23 AOÛT 2017 NEWS: Pinhey’s Point - Fort St. Louis - Nandampatti - Sallins - Nicopolis ad Istrum - Loches -
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FALL TERM : OCTOBER 2017
CANADA – Pinhey’s Point - A new piece of history was uncovered at Pinhey’s Point Historic Site. Archaeologists spent the Aug. 18-20 weekend digging at the city-owned heritage manor and ruins and their hard work paid off — they uncovered a foundation wall, which is believed to be for a stable once constructed on the property near Dunrobin. The wall was in pristine condition, said lead archeologist and Pinhey’s Point Foundation board member Ian Badgley. “More research needs to be done, but this is a good start,” Badgley said, adding that the organization had an idea something like a stable’s foundation was there, but had no idea how well it would be preserved.
CANADA – Fort St. Louis - During the latest dig at Fort St. Louis in July, Cottreau-Robins said her team found several French trade beads, a discovery she considers to be most significant to date. The glass beads uncovered include blue and white round beads as well as two types of tubular beads. “It’s tremendously exciting. I think it’s very important artifact,” Cottreau-Robins explained.“(It) speaks directly to the interaction between the M’kmaq and the French that were here at this site,” she said. “When I see these beads … I visualize Mi’kmaq trading furs for beads,” she added. “We’ve been finding a lot of copper scraps and that’s indicative of cutting and repurposing them for, let’s say, weaponry like projectile points and also for beading,” the Rhode Island resident said. Campbell said they also found a small piece of slate with incisions that may have been a portion of an artwork piece. “The problem is we don’t have the full piece. It’s only a section but it very much looks like the petroglyphs at (Kejimkujik National Historic Site), similar in that kind of style,” Campbell said.
INDE – Nandampatti - A few stone statues were found at Nandampatti village near Killukottai in Pudukottai district recently. A press release from the founder of the forum A. Manikandan said the statues belonged to the 8th to 10th century. Statues including that of Pichaadanar, Parvathi, Lord Muruga, Gowmaari, Brahma, Chandikeswarar, Ayyanar, Jain Tirthankara in meditating pose, a couple of Nandis and a broken statue of Bairava were found at the spot. A stone inscription was also found. The forum has informed the State Archaeology Department regarding the findings.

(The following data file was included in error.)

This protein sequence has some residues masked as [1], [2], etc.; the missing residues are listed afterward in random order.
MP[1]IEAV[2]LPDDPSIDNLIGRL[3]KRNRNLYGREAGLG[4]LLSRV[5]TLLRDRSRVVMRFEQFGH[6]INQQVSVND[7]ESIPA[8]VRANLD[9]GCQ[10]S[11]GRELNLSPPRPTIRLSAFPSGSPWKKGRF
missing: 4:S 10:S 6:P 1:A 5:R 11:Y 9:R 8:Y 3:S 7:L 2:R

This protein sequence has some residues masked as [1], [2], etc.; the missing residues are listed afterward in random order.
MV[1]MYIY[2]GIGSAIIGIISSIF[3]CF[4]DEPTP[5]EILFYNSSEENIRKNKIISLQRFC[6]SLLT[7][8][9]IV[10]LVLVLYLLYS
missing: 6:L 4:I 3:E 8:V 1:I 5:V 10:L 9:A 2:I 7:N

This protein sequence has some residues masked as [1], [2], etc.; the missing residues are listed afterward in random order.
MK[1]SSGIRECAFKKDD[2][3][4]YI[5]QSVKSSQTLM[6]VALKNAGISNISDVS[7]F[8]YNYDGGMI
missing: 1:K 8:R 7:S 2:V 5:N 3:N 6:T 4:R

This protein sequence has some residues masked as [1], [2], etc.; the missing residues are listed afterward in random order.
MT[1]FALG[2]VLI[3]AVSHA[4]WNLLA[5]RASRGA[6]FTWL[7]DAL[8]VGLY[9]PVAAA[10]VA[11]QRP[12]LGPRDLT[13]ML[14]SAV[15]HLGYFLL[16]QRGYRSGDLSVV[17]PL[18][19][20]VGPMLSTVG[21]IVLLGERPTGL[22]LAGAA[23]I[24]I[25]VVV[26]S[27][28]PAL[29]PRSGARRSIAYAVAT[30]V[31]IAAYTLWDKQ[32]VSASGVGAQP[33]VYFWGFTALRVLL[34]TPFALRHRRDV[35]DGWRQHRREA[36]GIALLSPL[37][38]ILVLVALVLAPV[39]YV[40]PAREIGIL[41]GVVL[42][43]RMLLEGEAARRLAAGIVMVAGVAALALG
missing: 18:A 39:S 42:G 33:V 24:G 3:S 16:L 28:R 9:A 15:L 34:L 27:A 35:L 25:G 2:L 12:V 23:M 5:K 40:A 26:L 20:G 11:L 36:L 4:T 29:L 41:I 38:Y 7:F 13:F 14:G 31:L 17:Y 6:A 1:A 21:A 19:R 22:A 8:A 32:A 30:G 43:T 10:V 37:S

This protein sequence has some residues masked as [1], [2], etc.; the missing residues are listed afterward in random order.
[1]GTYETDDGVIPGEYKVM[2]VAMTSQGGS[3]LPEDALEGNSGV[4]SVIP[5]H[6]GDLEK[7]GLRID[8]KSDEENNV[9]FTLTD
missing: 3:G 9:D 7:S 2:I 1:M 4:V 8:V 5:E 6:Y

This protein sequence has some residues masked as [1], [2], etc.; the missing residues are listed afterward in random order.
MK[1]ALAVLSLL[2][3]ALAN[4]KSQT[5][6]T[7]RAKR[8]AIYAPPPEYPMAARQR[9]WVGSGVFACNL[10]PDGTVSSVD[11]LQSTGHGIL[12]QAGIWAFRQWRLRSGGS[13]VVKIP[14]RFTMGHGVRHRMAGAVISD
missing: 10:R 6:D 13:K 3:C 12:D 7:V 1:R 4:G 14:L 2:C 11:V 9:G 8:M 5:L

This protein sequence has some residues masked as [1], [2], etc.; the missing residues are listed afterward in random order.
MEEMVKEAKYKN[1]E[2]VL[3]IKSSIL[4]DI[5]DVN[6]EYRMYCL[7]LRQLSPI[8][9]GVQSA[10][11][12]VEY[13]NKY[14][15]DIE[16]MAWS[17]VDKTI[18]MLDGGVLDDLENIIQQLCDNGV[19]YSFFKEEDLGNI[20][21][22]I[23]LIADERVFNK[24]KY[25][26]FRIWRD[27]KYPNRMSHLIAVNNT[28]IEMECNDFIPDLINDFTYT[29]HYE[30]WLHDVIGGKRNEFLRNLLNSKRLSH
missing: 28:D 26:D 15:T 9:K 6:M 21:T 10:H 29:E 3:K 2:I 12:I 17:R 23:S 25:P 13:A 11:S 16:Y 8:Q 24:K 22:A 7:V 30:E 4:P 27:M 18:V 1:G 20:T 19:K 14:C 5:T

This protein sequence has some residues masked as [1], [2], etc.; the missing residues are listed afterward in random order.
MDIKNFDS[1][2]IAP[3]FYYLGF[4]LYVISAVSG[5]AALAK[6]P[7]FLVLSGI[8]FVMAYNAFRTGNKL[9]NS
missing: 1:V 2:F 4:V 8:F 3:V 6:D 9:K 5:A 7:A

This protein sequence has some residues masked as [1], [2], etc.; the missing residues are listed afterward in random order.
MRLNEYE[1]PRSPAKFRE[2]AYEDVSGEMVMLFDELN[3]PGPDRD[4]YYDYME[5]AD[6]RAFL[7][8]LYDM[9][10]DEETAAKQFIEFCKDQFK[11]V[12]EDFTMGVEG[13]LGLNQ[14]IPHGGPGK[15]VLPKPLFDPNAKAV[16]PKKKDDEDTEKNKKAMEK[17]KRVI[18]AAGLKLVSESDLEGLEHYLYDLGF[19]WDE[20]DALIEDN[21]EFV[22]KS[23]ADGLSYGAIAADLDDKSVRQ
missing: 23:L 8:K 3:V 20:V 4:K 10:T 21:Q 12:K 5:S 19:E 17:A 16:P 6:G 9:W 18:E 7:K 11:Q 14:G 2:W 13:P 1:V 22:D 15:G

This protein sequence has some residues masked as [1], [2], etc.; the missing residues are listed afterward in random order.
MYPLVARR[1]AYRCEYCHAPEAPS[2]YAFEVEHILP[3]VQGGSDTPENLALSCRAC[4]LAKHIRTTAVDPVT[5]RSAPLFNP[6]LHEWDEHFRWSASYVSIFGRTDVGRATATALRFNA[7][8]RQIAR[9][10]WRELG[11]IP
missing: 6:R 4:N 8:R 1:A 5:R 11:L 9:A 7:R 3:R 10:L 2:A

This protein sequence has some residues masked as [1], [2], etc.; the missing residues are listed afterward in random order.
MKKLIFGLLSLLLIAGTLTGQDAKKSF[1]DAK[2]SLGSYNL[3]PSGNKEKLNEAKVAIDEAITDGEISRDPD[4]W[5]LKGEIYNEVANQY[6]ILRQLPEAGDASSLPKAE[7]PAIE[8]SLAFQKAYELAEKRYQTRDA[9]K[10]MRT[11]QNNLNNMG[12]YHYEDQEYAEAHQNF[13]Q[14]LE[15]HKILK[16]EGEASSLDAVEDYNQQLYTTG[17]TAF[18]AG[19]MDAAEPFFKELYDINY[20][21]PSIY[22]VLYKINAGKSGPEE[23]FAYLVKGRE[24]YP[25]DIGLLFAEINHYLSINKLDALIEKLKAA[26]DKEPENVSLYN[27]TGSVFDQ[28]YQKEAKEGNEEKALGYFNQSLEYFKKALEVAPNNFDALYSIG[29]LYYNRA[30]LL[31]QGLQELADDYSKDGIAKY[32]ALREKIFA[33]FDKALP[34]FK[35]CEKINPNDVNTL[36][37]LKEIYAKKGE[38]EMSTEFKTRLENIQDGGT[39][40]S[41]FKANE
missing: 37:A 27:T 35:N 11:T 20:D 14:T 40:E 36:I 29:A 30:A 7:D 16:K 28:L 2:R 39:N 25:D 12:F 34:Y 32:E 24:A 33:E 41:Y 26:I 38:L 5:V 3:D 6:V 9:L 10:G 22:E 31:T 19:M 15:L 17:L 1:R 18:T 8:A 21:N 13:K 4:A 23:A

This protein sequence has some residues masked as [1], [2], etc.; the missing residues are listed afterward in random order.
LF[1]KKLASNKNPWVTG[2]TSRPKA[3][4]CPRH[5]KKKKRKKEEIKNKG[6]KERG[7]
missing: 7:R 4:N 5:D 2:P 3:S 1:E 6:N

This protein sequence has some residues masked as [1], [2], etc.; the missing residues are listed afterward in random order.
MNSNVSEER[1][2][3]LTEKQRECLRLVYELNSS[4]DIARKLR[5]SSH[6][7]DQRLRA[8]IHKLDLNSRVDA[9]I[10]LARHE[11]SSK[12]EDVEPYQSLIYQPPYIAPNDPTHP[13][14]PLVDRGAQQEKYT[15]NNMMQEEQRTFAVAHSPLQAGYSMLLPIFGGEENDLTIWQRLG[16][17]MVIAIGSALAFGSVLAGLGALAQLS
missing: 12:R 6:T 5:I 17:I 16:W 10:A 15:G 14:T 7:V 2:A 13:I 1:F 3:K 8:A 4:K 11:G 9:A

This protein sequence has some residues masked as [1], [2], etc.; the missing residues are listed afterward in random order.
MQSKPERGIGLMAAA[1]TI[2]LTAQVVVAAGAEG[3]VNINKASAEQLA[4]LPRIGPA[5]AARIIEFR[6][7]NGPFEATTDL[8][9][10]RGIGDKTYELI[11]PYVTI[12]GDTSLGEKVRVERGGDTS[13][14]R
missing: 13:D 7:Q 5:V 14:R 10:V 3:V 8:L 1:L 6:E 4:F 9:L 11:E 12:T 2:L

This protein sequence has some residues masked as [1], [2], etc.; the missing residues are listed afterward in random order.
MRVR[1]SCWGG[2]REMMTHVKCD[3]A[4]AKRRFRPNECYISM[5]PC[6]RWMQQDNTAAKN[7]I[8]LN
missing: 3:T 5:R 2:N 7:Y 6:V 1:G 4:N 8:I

IRLANDE – Sallins- A settlement a few hundred metres north of the village along the Liffey. Twenty different discoveries were made in the area, including charcoal-production pits, smelting furnaces, cereal-drying kilns, a brick-kiln, post-medieval roadways, a mill-race, prehistoric cremations and a ceremonial ring-ditch. But the most significant discovery was that of an early medieval enclosure complex on the banks of the River Liffey, north of Sallins in the townland of Castlesize. The enclosure is marked by a number of a two metre deep ditch. The dig only ended last week and that among the discoveries were the remains of probably the largest ever medieval ‘slaughter dog’. These dogs were used to guard settlements and houses in medieval times. It was found buried in a kiln which, Noel believes, suggests it was obviously a special dog to its owners. Other items found include quite a lot of pieces of jewellry including ring pins and a silver strip, glass beads, and a book clasp, which, he said, was quite similar to the St Brigid’s cross design.
BULGARIE – Nicopolis ad Istrum - Veliko Tarnovo. !This year’s research is starting in the Roman city of Nicopolis ad Istrum, to be led by Ivan Tsarov, archaeologist and director of the Regional Museum of History in Veliko Tarnovo.
The research will focus on the central part of Nicopolis, a sector that was not completely explored in previous years, archaeologist Dr. Pavlina Vladkova told FOCUS Radio - Veliko Tarnovo. The goal is to finalise explorations in this sector so as to prepare the whole complex for conservation and complete a tourist route in the southwestern part of the square complex.
FRANCE – Loches - Pour la cinquième année, les archéologues sont de retour au Logis royal. Ils fouillent pour mieux connaître la grande salle seigneuriale. Tout tourne autour de la grande salle seigneuriale du palais des comtes d'Anjou mise au jour l'été dernier tout près du logis du fou. Ses dimensions gigantesques – 16 mètres de large sur, peut-être, une trentaine de mètres de long – suffiraient à elles seules à donner envie d'en savoir plus sur elle. Cette fois, Pierre Papin, responsable du chantier, a décidé de fouiller sur toute la largeur de cette pièce d'apparat. Jusqu'au vendredi 15 septembre, deux archéologues, entourés, selon les périodes, de quatre à neuf bénévoles, vont œuvrer sur une superficie d'une centaine de mètres carrés, jusqu'au rempart actuel. L'articulation entre les remparts et le palais comtal est d'ailleurs au cœur de leurs recherches. Des remparts ont-ils été construits en même temps que le palais comtal du XIe siècle ? Y en avait-il avant ? Pierre Papin aimerait remonter plus loin encore et retrouver le castrum romain . « Tous les ans, je cherche un indice de sa présence et de sa localisation, sourit-il. Là, avec des fouilles sur toute la largeur, on peut espérer tomber sur des indices tangibles. » L'autre objectif majeur est de mieux comprendre la manière dont le bâtiment abritant la grande salle était divisé en plusieurs espaces aux fonctions différentes (cuisine, stockage, service…). C'est en tout cas ce que les fouilles précédentes laissaient déjà entendre. Il est probable que les archéologues découvrent un mur de refend, autour duquel les différents espaces s'organisaient, sur le modèle du rez-de-chaussée du donjon de Loches.